Despite setbacks, Iraq will survive. By Safa A. Hussein


In spite of July temperatures in Baghdad that exceed 50 degrees Celsius (122 Fahrenheit) and are exacerbated by a severe lack of electricity, the daily topic of conversation among Iraqis is still the formation of the government and related issues. The controversial outcome of the 2010 Iraqi national elections and the ongoing slow government formation process – what some call a political crisis – have been dominating the headlines since the 7 March elections.
The constitutional deadline for Parliament to convene and elect its leaders was 14 July. This did not happen. The political blocs preferred to delay the meeting for two weeks, during which time they hoped to reach agreement over a package deal on who becomes the prime minister, president and speaker of parliament.
By failing to elect their leaders, they violated the Constitution of Iraq. But on the other hand, convening Parliament without prior agreement on the aforementioned package would not be productive because no political party received close to the 163 seats that form the simple majority required to fill any of these positions.
Many people blame the political parties for the delay, accusing them of preferring their own interests to those of the nation. Almost every party accuses others of favouring the positions and interests of other countries in the region, and allocates blame for the failure of negotiations thus far.
Though there is some truth in these accusations, there are also other, more complicated and more profound factors for this delay.
Iraq is undergoing swift and deep social, political and economic change. There is competition over the distribution or re-distribution of power among political entities: a struggle between those who held power pre-2003 – before the invasion of Iraq – and those who hold it post-2003, in addition to competition among diverse post-2003 parties themselves.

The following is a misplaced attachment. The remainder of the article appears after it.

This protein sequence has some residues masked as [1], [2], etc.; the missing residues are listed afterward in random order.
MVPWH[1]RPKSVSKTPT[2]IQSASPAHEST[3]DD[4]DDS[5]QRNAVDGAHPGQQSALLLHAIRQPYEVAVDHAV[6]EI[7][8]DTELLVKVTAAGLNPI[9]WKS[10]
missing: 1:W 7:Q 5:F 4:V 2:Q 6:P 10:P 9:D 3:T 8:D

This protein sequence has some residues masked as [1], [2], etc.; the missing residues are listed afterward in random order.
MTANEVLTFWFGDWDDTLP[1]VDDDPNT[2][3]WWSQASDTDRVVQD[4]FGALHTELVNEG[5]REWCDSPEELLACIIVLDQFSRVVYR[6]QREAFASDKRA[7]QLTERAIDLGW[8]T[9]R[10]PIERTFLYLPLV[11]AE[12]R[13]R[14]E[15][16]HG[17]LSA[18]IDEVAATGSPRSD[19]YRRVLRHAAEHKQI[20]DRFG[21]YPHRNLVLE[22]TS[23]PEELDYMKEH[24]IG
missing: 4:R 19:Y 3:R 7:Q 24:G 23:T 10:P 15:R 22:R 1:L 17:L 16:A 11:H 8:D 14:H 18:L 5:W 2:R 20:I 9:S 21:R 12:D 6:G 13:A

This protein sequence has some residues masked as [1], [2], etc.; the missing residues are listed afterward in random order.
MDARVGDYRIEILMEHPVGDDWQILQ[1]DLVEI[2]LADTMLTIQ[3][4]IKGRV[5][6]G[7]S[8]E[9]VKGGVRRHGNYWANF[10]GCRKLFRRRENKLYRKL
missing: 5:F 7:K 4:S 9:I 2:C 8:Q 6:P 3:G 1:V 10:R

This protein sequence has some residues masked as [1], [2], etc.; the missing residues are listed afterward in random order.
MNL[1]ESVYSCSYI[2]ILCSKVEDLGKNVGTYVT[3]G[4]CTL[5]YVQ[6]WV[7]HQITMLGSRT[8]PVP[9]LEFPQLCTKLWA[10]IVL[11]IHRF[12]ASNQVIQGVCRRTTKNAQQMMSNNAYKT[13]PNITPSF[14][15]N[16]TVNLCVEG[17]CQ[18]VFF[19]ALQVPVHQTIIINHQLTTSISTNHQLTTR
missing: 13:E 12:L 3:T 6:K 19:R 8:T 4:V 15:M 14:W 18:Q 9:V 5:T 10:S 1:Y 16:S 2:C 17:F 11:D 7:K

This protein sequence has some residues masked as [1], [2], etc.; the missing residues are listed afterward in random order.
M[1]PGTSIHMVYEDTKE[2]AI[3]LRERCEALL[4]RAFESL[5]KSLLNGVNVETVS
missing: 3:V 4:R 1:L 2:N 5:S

There are fears of losing power or of the abuse of power by others, and concern over the distribution of power and wealth among the central government, the Kurdistan region and the provinces, the disposition of disputed areas with the Kurds and relations with neighbouring countries. These struggles are often coloured by sectarian and ethnic divides, and further complicated by politics of fear driven by Iraq’s political history of oppression, making compromise more difficult.
The good thing, however, is that so far the political parties are referring to the Constitution and courts in their disputes, not resorting to violence.
Given these complexities, there is no quick fix. Perhaps a new government will be formed in the next two months, but even then it will need another three or four months to begin functioning. The ministers will be from different parties with different interests and views, and some may lack experience. Moreover, the government will face a tough agenda: at the top of the list are security and the withdrawal of American forces from Iraq.
Both Iraqis and Americans agree that these forces will withdraw as determined by the security agreement between the two countries. By the end of this month, combat forces will complete their withdrawal, leaving some 50,000 troops for non-combat missions, who will remain until 2011.
In fact, the withdrawal of American combat forces has been ongoing for months. It meets Iraqi concerns about sovereignty, enhances the legitimacy of the Iraqi government and creates the right climate for Iraq to engage with neighbours who assist militant groups. More importantly, it denies militant groups the capacity to exploit the occupation for self-promotion, thus isolating them from the public and providing the Iraqi government with a great advantage in its counter-insurgency efforts.
In addition, the improvement in the capabilities of the Iraqi security forces is very real. Their daily activities demonstrate growing success in combat, despite the 2009 budget crisis and the recent stagnation in the political process. The probability of a renewed insurgency is low: the security forces are too strong for the fragmented insurgents and Iraqis are too tired of war to support them.
Nonetheless, Iraq will require continued aid, particularly from the United States, to develop its security forces to the point where they can effectively meet the internal and external security challenges facing the country. And Iraq needs civilian assistance. The Strategic Framework Agreement – which ensures international cooperation in various areas, including education, energy and communications – can be the outline for cementing an Iraq-US partnership that has the potential to profoundly alter relations between the West and Iraq, as well as the larger region.
After decades of brutal and oppressive tyranny and years of destructive conflict, the bottom line is that Iraq will survive this political crisis, despite it being an alarmingly slow political process – it still has a chance to emerge as a stable, prosperous and leading country in the region.


* Safa A. Hussein is a former deputy member of the Iraqi Governing Council. He served as Brigadier General in the Iraqi Air Force and currently works in the Iraqi National Security Council. This article is distributed by the Common Ground News Service (CGNews) with permission from

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